War is heavy.  War is a burden. War demands that a heavy price be paid.

Many sources estimate that this country has spent approximately $2 TRILLION dollars in wars in Iraq and Afghanistan.  Many point out that the total keeps rising as we honor our  ongoing commitments to meet the physical and emotional healthcare needs of veterans who were wounded in those wars.

There is a term “opportunity costs.”  An opportunity cost is what is given up in order to pursue a particular path. While $2 TRILLION is what we paid for war, the opportunity cost of war is what we did not spend the money on: education, infrastructure, jobs – those things the money might have been spent on to build up our society right here at home.

That is the weight, burden and yoke of war. Heavy costs to be paid. Death and destruction.

The promise of God’s work in Jesus Christ is the promise of God breaking our instruments of war, the very instruments of war we in our sin pick up and use so freely, not only as one nation against another, but as individuals in our lives against our own family members, against our neighbors and friends.  Weapons of war we turn inward against ourselves.

The promise of God’s work in Jesus Christ, announced here today in water, bread and wine, is peace – peace for you and me, peace between us and between our neighbors, peace enacted through forgiveness, reconciliation, and resurrection.

Think about your life … what burdens do you carry because of a war in your life?

Are you at war with someone outside of yourself? Perhaps it’s with a family member or friend? A neighbor or boss?  Someone here at church?

Are you at war with something inside yourself? A regret?  A disappointment? A hatred of some aspect of yourself?

To you, Jesus comes today to ease your burdens, to lighten your loads, and bring you rest, breaking those instruments of war so frequently used in our lives – shame, guilt, gossip, regret, envy … and proclaiming to us peace.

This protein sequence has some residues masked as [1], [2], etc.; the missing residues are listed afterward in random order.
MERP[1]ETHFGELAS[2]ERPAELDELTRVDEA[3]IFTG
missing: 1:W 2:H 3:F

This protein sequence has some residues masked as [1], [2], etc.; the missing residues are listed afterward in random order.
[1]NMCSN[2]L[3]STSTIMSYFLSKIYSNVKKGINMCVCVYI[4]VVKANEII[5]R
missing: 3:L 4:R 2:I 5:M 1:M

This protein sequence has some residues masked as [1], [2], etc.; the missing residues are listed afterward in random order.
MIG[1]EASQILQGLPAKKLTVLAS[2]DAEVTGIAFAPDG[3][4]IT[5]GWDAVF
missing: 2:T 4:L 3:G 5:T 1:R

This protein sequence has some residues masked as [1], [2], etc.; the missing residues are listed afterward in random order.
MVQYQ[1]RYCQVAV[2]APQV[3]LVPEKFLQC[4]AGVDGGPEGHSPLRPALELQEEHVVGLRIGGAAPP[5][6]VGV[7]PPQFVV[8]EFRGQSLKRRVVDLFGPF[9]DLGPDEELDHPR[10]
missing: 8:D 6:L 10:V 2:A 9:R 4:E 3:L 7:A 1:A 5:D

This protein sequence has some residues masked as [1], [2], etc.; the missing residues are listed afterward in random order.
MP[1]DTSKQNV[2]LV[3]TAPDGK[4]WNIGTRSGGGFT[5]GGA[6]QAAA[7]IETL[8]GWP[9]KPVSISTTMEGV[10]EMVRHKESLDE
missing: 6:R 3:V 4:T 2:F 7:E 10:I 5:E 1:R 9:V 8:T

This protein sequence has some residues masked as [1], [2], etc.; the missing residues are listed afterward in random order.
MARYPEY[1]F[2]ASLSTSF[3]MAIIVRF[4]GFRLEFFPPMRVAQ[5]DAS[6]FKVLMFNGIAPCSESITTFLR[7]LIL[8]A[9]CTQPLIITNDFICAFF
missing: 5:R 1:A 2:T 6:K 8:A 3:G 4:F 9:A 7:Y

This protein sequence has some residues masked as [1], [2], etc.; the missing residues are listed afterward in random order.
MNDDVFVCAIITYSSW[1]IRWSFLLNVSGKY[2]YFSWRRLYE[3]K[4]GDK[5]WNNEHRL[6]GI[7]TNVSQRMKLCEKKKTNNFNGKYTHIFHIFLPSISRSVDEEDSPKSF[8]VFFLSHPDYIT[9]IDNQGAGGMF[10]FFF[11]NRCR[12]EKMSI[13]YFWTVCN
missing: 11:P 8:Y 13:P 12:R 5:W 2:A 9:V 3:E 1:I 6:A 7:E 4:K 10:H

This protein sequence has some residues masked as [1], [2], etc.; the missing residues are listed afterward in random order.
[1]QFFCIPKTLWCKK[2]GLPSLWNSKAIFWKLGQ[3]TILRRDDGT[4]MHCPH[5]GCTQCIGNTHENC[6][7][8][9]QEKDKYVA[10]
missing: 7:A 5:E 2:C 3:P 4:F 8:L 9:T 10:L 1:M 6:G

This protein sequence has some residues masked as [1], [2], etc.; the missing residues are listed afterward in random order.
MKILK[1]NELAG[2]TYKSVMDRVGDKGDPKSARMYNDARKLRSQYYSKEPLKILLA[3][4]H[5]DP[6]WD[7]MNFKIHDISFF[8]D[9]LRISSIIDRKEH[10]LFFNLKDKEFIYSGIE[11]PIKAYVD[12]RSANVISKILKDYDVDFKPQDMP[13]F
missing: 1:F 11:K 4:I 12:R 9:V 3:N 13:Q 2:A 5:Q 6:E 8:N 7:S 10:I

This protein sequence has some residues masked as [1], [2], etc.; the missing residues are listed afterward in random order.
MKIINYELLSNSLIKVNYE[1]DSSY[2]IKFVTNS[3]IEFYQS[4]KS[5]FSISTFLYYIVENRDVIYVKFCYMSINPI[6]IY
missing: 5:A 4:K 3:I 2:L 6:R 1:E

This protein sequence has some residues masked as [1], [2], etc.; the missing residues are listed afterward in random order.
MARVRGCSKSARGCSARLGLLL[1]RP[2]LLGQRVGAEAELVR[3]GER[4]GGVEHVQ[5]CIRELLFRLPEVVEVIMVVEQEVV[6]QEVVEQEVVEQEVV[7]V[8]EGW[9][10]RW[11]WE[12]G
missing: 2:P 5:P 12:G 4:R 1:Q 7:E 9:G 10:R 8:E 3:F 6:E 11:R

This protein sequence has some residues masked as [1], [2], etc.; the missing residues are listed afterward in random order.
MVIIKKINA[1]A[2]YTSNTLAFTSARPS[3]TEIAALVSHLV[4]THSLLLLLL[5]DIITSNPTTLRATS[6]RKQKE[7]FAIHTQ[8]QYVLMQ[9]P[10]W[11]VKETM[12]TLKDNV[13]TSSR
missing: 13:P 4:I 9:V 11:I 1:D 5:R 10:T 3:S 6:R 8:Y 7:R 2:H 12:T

God is at peace with us through the mercy of Jesus Christ.  And in that pronouncement  the heavy yoke of sin is removed, and in its place is the easy yoke of grace.

Friends in Christ, back to the question I started with.  The sword swinging savior who calls us to lose our lives to find them, directs that sword against our sin.  Destroying sin, our savior delivers us from lives burdened and oppressed by sin … delivering us for gentle rest and peace.

Yes, in faith, we are led out of heavy yokes of sin, and into light yokes of grace.

The Apostle Paul, in our second reading today, reminds us this isn’t our work. In his classic description of the human condition, Paul lamented: “For I do not do the good I want, but the evil I do not want is what I do.”

But Paul points us to our hope: “Who will rescue me from this body of death? ” he asked.  “Thanks be to God through Jesus Christ our Lord!”

In faith, let us claim this as our hope today. The promise of a savior who destroys weapons of sin and who announces peace to heavy souls. The promise of a savior, who right here among us, right now, is making the yoke easy, the burden light, and providing rest for weary souls, through the announcement of sins forgiven, relationships reconciled, and peace as gift for all.

Thanks be to God.  AMEN.